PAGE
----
Along with these benefits comes clearer control over the additional spending cloud and software as a service (SaaS) solutions have introduced. According to a study, organizations struggle to accurately forecast cloud costs, leading to more than 35% of cloud spend being wasted. With schools generally having tight budgets, needing to have application and device availability, and needing to expand the IT environment size of the school into the home/library/wherever for distance learning, cloud and SaaS solutions are gaining appeal. However, as cloud costs continue to rise, idle cloud utilisation is a problem schools can’t overlook. IT operations management (ITOM) solutions bring visibility into this area, allowing help desk teams to track usage and scale back cloud resources—as long as the user experience isn’t affected.
It’s elementary, education IT Pros
As with solving any problem, the first step is eliminating the guesswork. Afterward, the rest of the pieces will fall in place. For IT departments, this begins at the help desk by identifying the nature and origins of issues. Improving troubleshooting accuracy and speed allows them to spend less time on “customer” issues and more time on preventing those issues. The addition of monitoring and automation will help save time and money in tight budgets that continue to tighten despite the demand to deliver on these newer needs for expansion.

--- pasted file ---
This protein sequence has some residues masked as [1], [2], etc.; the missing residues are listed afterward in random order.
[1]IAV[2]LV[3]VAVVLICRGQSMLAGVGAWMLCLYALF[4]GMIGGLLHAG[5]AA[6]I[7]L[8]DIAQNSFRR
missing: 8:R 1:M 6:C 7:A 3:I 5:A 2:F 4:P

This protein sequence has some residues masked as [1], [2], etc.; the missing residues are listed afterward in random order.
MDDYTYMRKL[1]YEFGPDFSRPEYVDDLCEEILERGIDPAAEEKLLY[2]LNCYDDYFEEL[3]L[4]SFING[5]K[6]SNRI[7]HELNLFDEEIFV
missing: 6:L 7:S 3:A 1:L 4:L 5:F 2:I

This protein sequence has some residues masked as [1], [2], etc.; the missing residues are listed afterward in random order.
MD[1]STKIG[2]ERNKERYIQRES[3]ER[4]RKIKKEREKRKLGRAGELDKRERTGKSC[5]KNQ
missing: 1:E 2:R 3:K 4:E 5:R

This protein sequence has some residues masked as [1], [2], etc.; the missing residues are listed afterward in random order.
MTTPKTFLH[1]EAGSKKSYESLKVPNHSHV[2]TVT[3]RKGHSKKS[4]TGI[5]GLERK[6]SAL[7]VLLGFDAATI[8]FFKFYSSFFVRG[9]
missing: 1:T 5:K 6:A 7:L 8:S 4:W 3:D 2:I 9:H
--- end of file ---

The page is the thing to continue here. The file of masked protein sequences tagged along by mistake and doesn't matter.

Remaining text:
Integrating monitoring and education IT technologies into help desk processes will not only allow help desks to become more integrated and efficient but pave the way to a self-service help desk, one where users can diagnose issues by themselves and engineers can access all the information they need for more advanced problems without contacting the help desk.
As the direct benefactors of this new shift to self-service, help desk teams can better focus their attention on improving response time, innovative solutions, and service quality, making it a great way for IT pros to raise their status from mere ticket pushers to the quality problem solvers they are.